• Potential for outperformance: The right type of adviser (fee-only fiduciary) can add a lot of value to your clients, but it may be hard to measure. How do you measure the benefit of not selling because the market dips when their neighbour down the street jumped into Saxo-Bank and sold their investments in a panic? While that may not be measurable, performance is.

    One benefit of investing with DFA funds is that their tilts toward value, small, and profitable stocks have led to long-term outperformance when compared to a typical index fund. DFA provides a highly credible option for clients who might otherwise choose a DIY option in quality vanilla index funds such as Vanguard.

  • Freed up to focus on planning: Instead of spending all their time focussing on picking new funds or making a case for your investment portfolio to your clients, outsourcing management to trustworthy experts saves a lot of time and enables the emergence of actual financial planning. This involves cashflows, financial plans and addressing important life issues rather than selling investment ideas because they pay commission.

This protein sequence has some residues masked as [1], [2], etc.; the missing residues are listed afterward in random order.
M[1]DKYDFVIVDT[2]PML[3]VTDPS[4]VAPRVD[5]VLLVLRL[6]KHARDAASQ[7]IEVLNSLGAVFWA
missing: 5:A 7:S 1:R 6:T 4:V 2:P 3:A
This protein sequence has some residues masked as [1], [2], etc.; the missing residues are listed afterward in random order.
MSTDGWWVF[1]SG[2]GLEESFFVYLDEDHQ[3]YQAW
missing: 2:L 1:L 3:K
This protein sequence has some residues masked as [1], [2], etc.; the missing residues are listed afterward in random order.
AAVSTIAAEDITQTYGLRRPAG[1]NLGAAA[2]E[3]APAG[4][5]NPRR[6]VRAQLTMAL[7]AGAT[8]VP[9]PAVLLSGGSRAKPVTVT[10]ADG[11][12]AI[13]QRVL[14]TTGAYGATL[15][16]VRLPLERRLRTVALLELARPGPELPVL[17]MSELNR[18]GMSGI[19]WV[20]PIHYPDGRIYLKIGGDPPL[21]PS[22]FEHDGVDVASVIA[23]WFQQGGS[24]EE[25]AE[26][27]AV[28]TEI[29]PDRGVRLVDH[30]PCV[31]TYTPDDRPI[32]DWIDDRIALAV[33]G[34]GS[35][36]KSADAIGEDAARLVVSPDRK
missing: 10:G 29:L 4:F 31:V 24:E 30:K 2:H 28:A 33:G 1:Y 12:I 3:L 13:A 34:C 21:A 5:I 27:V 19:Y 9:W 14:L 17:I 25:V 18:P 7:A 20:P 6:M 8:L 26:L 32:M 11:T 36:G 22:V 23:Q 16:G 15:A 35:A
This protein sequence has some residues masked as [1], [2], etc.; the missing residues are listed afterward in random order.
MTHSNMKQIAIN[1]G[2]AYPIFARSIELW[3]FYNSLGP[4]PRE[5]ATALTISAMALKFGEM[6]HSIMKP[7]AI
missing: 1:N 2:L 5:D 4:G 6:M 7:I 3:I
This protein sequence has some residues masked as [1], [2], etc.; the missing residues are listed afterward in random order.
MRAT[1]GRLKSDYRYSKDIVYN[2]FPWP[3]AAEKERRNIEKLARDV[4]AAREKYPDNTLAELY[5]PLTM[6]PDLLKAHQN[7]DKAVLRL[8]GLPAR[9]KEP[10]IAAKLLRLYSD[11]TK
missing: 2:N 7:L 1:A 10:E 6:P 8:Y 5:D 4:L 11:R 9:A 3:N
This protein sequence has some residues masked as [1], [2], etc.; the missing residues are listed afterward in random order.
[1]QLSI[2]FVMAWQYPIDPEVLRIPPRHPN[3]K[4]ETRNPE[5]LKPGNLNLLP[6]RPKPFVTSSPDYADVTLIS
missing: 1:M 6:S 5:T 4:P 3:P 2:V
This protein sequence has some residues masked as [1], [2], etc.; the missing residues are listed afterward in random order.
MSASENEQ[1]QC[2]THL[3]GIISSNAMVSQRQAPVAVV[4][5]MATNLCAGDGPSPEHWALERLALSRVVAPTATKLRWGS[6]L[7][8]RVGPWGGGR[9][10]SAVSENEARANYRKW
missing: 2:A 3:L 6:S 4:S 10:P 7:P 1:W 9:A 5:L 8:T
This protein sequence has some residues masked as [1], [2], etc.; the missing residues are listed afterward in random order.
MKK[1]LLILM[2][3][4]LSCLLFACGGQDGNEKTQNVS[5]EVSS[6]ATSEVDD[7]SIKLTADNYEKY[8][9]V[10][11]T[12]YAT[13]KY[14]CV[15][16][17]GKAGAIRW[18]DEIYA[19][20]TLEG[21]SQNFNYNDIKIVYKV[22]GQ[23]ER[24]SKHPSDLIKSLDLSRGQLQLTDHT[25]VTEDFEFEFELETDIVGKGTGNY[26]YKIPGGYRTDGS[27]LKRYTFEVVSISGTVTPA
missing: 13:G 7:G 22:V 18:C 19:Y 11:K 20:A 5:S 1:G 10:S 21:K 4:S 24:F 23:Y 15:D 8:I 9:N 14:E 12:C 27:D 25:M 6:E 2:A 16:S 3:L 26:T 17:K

Dimensional v Industry - Dimensional Funds Advisors

 

Benefits to DFA:

  • Deep training for people who care: Before gaining access to DFA funds, fee-based advisers must attend a two-day deep dive called the Foundations Conference. This teaches the academic approach underlying DFA’s strategy. This training effectively creates a very knowledgeable “marketing team” of advisers ready to educate clients about DFA mutual funds. Thoroughly vetting and training advisers also creates stickiness that a 30-minute webinar, or (God forbid) a 30-second commercial, never could.

  • Less marketing spend: It’s insane how competitive marketing investment products has become. Just visit Yahoo Finance, watch a golf tournament, or turn on any major event and you’re bombarded with very similar messaging about how one firm or another can “help you reach your goals”. It all blends together after a while. DFA doesn’t even play that game - by focussing on marketing to advisers and institutions they can narrowly focus on high-value prospects.